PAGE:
Okay, so that's over. Guillermo Gonzalez' appeal of his tenure denial has been turned down by Iowa State University president Gregory L. Geoffroy.
Well, not entirely
over, since Gonzalez can file another appeal, this time with the university regents. But his tenure hopes, at least at ISU, are certainly looking very gray. And he can thank his buddies at the Discovery Institute for their help in ensuring that ISU denied him. They did their level best to publicly humiliate Gonzalez in the process of turning him into a martyr, and so created such a furor around his department that it was virtually certain he could never go back there. Now one has to ask oneself, what mainstream Astronomy/Physics department would have him?
And so another soldier for (some twisted form of) Christianity falls on his sword - or, more accurately, was shoved.
For my money, it was the DI itself, by way of its Wails and Moans
webpage, that sealed the deal. In one entry
which attempted to refute the suggestion that it was Gonzalez' inability to bring in funding that dropped him off the tenure radar, they produced evidence of his funding-finding success. This included three examples,
"2. Contrary to some reports, Dr. Gonzalez did receive outside grant funding during his time at ISU:In an earlier post on this issue I said this: "In the consideration of possible tenure, ISU needs to (and I assume has), analyze the trajectory of Gonzalez' career and make an educated guess as to how much his theological proclivities might eventually distract from his academic obligations. They have every right, and responsibility to potential students, to do so." I still believe this to be the salient point considering Gonzalez' possible tenure, not his publication record or how many Ph.D. candidates he's produced. The university takes a significant risk when it grants tenure to a professor, and it is obligated to anticipate to the best of its ability whether a tenure applicant might be heading for the deep end. For a science instructor, the "deep end" can reasonably be characterized as excessive credulity regarding non-natural phenomena. In that light, let's look at the DI's examples of Gonzalez' ability to secure funding.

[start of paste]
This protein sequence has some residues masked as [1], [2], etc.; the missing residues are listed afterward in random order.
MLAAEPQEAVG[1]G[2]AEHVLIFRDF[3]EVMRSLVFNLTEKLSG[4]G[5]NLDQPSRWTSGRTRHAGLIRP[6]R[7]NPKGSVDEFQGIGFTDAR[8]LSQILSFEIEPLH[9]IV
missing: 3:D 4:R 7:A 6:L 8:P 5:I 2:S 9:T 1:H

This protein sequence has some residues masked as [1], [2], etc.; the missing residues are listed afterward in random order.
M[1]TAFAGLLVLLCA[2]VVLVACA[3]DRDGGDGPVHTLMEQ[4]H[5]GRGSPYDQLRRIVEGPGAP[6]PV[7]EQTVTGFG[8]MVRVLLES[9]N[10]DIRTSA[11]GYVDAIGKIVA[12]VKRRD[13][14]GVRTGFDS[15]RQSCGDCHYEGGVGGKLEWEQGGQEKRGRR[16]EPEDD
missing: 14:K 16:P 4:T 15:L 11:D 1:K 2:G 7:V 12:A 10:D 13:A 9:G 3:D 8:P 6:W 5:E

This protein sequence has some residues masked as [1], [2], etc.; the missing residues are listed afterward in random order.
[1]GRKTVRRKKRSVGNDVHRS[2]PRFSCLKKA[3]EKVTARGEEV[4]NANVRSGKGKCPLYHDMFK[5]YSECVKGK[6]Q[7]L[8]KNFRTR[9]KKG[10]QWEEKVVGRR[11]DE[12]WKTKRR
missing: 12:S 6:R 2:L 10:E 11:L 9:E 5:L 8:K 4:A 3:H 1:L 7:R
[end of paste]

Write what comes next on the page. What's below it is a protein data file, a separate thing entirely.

From 2001-2004, Dr. Gonzalez was a Co-Investigator on a NASA Astrobiology Institute grant for "Habitable Planets and the Evolution of Biological Complexity" (his part of the grant for this time period was $64,000).
From 2000-2003, Dr. Gonzalez received a $58,000 grant from the Templeton Foundation. This grant was awarded as part of a competitive, peer-reviewed grant process, and his winning grant proposal had been peer-reviewed by a number of distinguished astronomers and scientists.
Earlier in 2007, Dr. Gonzalez was awarded a 5-year research grant for his work in observational astronomy from Discovery Institute (worth $50,000)."